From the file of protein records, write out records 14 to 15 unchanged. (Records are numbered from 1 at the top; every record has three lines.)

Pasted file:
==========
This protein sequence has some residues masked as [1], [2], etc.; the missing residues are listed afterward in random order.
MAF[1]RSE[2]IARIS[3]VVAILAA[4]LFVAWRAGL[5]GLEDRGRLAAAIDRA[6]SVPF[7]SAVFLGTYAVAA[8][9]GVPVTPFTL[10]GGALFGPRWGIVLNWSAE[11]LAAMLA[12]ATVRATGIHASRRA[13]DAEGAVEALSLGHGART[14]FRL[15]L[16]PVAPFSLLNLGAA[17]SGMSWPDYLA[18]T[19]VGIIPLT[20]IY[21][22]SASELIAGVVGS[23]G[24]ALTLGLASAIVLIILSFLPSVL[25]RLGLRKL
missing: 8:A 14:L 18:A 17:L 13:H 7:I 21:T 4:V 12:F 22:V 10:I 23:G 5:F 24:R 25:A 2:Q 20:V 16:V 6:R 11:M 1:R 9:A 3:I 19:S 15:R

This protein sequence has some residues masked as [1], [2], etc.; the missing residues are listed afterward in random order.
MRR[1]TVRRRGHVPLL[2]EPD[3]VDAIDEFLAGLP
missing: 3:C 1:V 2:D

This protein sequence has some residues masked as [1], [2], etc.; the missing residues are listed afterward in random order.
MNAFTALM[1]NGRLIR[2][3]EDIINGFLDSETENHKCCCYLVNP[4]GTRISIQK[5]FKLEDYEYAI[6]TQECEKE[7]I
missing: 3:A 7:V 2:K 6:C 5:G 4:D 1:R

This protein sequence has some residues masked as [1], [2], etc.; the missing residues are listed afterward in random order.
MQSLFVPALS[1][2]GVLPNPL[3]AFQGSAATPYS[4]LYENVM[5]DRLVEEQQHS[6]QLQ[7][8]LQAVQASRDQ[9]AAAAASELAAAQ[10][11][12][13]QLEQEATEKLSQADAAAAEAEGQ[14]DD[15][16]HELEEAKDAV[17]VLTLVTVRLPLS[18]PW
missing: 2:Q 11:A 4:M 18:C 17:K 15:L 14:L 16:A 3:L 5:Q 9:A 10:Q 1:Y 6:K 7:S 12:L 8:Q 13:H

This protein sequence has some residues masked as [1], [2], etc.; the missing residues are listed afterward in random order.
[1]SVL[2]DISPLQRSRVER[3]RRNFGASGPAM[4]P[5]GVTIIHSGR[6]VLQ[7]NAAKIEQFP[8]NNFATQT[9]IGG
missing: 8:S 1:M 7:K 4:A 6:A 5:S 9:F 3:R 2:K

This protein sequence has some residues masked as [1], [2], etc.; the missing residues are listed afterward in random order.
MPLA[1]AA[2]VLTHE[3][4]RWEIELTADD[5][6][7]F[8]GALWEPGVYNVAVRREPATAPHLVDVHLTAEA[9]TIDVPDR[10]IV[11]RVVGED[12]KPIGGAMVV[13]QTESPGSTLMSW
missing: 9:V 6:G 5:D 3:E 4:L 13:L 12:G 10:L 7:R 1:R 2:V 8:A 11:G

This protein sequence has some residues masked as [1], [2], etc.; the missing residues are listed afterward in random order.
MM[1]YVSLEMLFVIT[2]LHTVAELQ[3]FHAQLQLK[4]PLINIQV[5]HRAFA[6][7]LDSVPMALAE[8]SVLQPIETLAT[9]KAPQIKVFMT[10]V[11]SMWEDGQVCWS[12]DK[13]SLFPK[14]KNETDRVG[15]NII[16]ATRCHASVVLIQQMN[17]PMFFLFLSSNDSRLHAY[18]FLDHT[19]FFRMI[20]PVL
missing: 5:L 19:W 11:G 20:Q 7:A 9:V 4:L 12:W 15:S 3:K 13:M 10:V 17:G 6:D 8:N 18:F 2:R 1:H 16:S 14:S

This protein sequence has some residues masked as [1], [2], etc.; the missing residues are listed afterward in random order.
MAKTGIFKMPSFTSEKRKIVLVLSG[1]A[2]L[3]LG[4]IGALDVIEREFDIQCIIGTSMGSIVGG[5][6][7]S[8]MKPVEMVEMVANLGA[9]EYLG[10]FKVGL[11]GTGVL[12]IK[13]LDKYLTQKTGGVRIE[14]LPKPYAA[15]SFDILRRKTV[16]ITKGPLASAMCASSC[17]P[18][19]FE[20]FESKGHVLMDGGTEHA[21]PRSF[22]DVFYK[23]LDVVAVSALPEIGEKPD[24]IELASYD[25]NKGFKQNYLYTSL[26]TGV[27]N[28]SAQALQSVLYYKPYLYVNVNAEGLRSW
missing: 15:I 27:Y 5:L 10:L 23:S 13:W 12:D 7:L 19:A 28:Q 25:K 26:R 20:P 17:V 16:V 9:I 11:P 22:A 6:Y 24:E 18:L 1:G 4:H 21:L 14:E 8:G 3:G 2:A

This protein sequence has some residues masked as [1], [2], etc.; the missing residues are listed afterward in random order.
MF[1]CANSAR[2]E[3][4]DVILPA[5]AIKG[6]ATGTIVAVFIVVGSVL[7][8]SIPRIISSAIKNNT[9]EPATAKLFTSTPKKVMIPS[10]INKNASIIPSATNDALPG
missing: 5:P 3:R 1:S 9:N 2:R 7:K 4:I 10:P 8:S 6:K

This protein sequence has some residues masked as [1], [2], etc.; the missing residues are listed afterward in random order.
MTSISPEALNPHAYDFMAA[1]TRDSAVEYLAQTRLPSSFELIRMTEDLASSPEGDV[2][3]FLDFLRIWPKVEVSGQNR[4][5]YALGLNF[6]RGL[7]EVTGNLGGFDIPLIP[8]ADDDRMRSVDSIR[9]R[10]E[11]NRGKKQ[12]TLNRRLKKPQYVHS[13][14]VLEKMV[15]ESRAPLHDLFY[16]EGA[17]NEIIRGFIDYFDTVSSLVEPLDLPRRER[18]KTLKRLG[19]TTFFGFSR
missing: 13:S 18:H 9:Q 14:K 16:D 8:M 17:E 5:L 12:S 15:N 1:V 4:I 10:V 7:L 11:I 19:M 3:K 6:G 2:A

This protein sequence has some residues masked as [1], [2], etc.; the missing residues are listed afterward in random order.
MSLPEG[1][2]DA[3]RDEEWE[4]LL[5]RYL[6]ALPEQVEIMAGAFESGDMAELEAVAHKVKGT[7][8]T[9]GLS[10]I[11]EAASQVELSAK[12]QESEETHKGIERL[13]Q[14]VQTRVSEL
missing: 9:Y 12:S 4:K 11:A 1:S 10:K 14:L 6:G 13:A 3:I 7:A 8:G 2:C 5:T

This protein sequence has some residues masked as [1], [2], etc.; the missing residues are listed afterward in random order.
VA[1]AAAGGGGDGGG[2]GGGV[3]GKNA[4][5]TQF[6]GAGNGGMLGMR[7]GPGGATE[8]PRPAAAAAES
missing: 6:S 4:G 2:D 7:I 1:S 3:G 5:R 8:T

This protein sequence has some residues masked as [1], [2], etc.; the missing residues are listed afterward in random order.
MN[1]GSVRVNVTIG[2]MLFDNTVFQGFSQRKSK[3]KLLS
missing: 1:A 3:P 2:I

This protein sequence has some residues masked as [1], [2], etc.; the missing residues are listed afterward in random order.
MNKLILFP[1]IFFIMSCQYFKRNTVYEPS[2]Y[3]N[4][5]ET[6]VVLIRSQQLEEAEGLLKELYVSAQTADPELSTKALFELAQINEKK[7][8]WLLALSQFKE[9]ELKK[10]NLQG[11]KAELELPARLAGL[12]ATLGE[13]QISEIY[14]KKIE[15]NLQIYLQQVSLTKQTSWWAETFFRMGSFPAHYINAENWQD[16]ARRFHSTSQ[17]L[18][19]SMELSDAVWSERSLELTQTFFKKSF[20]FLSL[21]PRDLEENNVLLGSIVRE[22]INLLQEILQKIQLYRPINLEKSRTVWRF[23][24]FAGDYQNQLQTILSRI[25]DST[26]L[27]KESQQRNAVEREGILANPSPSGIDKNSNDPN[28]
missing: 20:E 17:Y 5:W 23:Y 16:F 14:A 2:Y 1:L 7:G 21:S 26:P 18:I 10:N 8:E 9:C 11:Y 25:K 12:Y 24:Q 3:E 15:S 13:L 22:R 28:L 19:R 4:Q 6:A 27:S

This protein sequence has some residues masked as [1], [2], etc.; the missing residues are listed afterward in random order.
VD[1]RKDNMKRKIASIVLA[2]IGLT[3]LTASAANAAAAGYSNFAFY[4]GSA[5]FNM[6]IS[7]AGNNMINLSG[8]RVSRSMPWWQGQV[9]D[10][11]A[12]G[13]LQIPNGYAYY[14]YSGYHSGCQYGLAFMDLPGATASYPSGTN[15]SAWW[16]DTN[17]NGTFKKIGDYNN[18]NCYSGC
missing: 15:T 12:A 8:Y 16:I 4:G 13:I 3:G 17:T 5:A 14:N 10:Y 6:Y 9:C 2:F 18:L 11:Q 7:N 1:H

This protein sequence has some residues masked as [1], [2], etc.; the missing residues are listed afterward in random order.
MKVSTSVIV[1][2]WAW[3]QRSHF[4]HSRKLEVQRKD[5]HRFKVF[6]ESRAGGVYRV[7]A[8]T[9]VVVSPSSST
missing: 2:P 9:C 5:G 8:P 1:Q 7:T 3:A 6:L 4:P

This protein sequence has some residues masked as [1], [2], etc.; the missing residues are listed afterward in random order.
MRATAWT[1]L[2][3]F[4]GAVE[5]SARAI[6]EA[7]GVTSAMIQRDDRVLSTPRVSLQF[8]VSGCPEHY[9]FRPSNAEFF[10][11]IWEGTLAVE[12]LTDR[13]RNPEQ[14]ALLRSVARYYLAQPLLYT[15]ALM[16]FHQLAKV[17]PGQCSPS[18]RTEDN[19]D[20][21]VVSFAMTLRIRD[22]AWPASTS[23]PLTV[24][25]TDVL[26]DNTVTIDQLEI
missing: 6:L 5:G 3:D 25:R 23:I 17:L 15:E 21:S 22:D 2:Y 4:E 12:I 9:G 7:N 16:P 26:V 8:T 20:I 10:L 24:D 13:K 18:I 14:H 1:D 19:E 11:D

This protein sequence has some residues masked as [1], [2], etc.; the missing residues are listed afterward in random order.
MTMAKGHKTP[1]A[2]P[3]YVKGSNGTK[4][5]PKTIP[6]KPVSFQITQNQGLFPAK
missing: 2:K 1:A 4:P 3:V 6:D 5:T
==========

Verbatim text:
This protein sequence has some residues masked as [1], [2], etc.; the missing residues are listed afterward in random order.
MNKLILFP[1]IFFIMSCQYFKRNTVYEPS[2]Y[3]N[4][5]ET[6]VVLIRSQQLEEAEGLLKELYVSAQTADPELSTKALFELAQINEKK[7][8]WLLALSQFKE[9]ELKK[10]NLQG[11]KAELELPARLAGL[12]ATLGE[13]QISEIY[14]KKIE[15]NLQIYLQQVSLTKQTSWWAETFFRMGSFPAHYINAENWQD[16]ARRFHSTSQ[17]L[18][19]SMELSDAVWSERSLELTQTFFKKSF[20]FLSL[21]PRDLEENNVLLGSIVRE[22]INLLQEILQKIQLYRPINLEKSRTVWRF[23][24]FAGDYQNQLQTILSRI[25]DST[26]L[27]KESQQRNAVEREGILANPSPSGIDKNSNDPN[28]
missing: 20:E 17:Y 5:W 23:Y 16:F 14:A 2:Y 1:L 7:G 21:S 26:P 18:I 10:N 8:E 9:C 11:Y 25:K 12:Y 24:Q 3:E 15:S 13:L 22:R 28:L 19:R 4:Q 6:A 27:S

This protein sequence has some residues masked as [1], [2], etc.; the missing residues are listed afterward in random order.
VD[1]RKDNMKRKIASIVLA[2]IGLT[3]LTASAANAAAAGYSNFAFY[4]GSA[5]FNM[6]IS[7]AGNNMINLSG[8]RVSRSMPWWQGQV[9]D[10][11]A[12]G[13]LQIPNGYAYY[14]YSGYHSGCQYGLAFMDLPGATASYPSGTN[15]SAWW[16]DTN[17]NGTFKKIGDYNN[18]NCYSGC
missing: 15:T 12:A 8:Y 16:I 4:G 13:I 3:G 17:T 5:A 14:N 10:Y 6:Y 9:C 2:F 18:L 11:Q 7:N 1:H